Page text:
Kings of Leon’s Youth & Young Manhood is 2003’s finest rock debut. Earlier this year, they released Holy Roller Novocaine, an EP. It prompted two points. First was that the Kings, with their beat-up jeans, wry logo T-shirts, Chuck Taylors, and anti-*NSync engineering, might be a Deep South Strokes. The second was that the Kings, sons of a traveling minister, translated the raucously soulful music played in regional Pentecostal churches into internationally savvy U.S. rock. Youth & Young Manhood renders point one irrelevant. Point two, however, remains richly germane.
Kings of Leon are the Followills, raised in Tennessee and Oklahoma—singer and rhythm guitarist Caleb, drummer Nathan, and bassist Jared, plus lead guitarist Matthew (their first cousin). Their music doesn’t sound like the heavy metal or hard rock or roots-folk of the numerous Christian bands from Nashville, the Followills’ recent hometown. This is because the Followills did not grow up in churches where gleaming contemporary Christian music was played. In the Followills’ churches, the music was more like black gospel. This music seemed the song-based version of white Southerners speaking in tongues. Unlike Amy Grant’s polite pop, Methodist hymns’ unwavering formalism, or Purcell’s Anglo majesty, the Followills’ formative music is, among non-Pentecostals, seldom heard; in 1971, the Southern white soul couple Delaney & Bonnie adapted bits of its spiritual skank on their album Motel Shot. The acoustic music might have come from the First Community Congregation of Mars.
But on Youth & Young Manhood, Kings of Leon don’t do variations on “Holy Roller Novocaine,” the sexed-up Pentecostal rocker. Instead, unleashing more sound than the Black Crowes could imagine and a pop sensibility more fucked-up and buried than the Georgia Satellites, Kings of Leon goose the grooves and turn up the guitars, elongating the melodies of songs such as “Red Morning Light” and “Happy Alone.” They do this with such dispatch, depth, and sensuality that their sources emerge as internalized. Caleb Followill recharacterizes his tenor to sound older, creakier, madder—less like Justin Timberlake—than it almost certainly actually is. But on occasionally rappy rave-ups such as “Joe’s Head” and “Trani,” it’s never a tack you want him to drop.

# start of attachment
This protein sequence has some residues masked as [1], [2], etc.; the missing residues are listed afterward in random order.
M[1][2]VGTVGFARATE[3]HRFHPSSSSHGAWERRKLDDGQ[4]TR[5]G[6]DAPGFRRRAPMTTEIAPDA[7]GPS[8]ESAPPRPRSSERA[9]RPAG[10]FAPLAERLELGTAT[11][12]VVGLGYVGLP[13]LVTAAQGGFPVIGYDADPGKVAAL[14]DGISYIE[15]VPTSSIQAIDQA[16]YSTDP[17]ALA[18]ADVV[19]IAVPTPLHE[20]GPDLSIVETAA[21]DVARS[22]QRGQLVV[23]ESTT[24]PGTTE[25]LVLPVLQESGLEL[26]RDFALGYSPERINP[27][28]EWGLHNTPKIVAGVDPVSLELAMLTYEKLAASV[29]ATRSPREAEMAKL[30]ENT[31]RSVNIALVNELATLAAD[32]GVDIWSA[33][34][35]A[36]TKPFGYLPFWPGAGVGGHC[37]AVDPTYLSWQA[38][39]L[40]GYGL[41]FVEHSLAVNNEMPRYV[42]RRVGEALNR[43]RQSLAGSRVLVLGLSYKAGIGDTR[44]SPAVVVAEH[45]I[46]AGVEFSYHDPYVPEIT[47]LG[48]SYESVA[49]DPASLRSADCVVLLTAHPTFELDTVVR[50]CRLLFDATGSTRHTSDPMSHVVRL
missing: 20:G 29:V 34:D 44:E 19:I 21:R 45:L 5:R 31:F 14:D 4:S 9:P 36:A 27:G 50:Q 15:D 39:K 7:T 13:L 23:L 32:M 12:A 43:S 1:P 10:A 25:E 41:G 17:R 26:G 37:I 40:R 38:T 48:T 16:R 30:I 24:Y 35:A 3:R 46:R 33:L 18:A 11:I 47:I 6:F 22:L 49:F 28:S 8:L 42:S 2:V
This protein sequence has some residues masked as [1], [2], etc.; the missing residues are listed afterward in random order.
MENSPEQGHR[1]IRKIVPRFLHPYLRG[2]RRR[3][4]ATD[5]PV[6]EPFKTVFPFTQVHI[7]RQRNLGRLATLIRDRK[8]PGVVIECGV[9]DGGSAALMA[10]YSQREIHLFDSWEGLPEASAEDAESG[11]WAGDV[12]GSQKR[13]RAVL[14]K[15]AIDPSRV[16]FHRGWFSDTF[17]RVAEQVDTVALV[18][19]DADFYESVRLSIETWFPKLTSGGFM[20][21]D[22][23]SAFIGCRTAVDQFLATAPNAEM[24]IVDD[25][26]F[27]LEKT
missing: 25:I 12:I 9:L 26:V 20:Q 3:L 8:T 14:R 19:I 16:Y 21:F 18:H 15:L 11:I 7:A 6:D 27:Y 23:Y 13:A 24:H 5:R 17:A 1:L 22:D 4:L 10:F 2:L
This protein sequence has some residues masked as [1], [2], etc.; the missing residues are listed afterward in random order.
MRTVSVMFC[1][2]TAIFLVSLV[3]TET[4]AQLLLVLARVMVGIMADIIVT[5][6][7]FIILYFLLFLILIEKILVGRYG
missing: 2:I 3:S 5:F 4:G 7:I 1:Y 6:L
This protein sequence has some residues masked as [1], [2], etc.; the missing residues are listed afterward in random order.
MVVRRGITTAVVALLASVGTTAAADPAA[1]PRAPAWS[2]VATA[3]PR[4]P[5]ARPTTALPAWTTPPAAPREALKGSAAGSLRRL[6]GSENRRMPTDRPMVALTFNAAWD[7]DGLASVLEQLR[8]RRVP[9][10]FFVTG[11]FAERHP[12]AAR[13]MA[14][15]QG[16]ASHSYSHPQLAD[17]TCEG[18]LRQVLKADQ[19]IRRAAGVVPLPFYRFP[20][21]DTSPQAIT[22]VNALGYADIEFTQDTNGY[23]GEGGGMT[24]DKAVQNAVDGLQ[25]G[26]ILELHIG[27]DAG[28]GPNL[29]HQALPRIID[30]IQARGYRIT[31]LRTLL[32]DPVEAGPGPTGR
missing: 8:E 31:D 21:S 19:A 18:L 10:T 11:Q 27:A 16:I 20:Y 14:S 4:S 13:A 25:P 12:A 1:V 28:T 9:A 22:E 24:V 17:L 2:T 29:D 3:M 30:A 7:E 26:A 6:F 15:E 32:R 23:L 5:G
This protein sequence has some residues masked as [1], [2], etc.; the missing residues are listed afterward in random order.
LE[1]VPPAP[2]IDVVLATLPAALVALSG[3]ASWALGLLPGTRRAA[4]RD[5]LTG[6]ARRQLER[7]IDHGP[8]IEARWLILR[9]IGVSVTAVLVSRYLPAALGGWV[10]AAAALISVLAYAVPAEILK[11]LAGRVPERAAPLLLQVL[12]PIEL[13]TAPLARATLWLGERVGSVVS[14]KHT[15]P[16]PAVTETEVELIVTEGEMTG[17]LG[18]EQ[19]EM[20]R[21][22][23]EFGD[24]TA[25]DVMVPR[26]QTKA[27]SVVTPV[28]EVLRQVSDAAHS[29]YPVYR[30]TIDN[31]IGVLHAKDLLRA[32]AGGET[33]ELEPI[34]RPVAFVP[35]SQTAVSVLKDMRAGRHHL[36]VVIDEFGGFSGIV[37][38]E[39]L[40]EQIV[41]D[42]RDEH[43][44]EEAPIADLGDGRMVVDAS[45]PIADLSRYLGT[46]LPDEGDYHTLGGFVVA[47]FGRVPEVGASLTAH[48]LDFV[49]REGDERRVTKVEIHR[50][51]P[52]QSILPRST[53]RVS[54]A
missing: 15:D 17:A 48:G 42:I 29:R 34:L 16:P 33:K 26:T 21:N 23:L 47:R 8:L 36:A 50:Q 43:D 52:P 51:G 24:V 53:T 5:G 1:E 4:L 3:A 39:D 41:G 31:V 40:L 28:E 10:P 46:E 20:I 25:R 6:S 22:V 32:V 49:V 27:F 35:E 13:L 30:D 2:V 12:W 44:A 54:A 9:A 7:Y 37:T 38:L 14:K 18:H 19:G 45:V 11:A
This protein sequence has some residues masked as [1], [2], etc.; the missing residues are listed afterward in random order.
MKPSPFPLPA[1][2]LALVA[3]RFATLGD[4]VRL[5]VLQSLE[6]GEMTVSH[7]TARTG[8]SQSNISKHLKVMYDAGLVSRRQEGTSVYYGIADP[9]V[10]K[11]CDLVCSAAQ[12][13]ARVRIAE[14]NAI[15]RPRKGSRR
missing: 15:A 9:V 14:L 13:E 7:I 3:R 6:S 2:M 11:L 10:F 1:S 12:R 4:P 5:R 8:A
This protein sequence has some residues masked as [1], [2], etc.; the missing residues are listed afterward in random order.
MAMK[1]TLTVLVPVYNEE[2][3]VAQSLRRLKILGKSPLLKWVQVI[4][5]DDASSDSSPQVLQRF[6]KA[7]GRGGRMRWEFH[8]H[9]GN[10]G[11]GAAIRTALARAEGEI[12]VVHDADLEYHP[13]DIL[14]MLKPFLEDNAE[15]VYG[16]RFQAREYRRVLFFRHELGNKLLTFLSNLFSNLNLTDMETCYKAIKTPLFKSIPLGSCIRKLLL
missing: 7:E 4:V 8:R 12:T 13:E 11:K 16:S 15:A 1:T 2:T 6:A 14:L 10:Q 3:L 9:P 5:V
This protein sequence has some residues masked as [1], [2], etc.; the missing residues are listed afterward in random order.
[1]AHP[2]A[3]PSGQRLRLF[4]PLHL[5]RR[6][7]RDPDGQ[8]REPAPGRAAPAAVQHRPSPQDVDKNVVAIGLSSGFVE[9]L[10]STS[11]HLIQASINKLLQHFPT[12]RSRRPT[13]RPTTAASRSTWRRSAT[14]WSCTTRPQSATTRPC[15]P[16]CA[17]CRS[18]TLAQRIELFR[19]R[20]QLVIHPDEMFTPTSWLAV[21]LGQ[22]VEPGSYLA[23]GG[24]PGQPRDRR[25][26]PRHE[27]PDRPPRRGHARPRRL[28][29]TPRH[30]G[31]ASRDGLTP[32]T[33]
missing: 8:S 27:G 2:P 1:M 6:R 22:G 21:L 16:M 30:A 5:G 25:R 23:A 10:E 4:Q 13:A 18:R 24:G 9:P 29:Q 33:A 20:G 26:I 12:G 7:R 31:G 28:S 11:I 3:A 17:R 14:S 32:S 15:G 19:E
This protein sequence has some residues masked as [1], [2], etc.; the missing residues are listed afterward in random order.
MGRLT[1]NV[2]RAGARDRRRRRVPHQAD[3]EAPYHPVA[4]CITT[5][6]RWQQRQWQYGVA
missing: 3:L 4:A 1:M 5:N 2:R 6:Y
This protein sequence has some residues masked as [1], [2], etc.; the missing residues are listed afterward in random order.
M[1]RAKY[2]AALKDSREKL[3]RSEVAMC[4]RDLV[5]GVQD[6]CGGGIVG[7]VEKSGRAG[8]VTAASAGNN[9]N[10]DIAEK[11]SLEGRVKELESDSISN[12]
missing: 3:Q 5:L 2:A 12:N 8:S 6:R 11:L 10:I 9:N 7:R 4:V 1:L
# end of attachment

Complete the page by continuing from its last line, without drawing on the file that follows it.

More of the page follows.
On “Dusty,” after Kings of Leon have done a string of drug-like up-tempos, channeled Mott the Hoople, punked out Tom Petty, and bashed through a pop song (“California Waiting”) without vomiting, Caleb approaches a trad-style blues. The limits of the Kings thing threaten to show. But then he starts to repeat the line “Where thrills are cheap/But love’s divine.” And Nathan drums in this sort of slow, steamy, interrogative way. And Matthew blurts out some sharp, staccato, furry-sounding single notes from the techno record the cat dragged in.
If Kings of Leon were a highway, they would be that serene stretch of interstate around Chattanooga, where redneck truck drivers power around like midtown Manhattan cabbies. If Kings of Leon were a food writer, they’d be Julia Reed, keen to have dinner, once again, at Doe’s Eat Place in Greenville, Mississippi. If Kings of Leon were spies, you would have to add Memphis to Washington-London-Paris-Berlin. If they were jewelry, they’d be a gentleman’s old half-carat diamond ring, shoved toward the back of a dresser drawer; if they were money, they would be slick leather suitcases of smelly hundred-dollar bills; if they were a sport, they wouldn’t be lacrosse. And if Kings of Leon were an automobile, no question, they would be a ’83 Alfa Romeo GTV6, giving costlier marques serious trouble.
Kings of Leon play Bowery Ballroom September 10.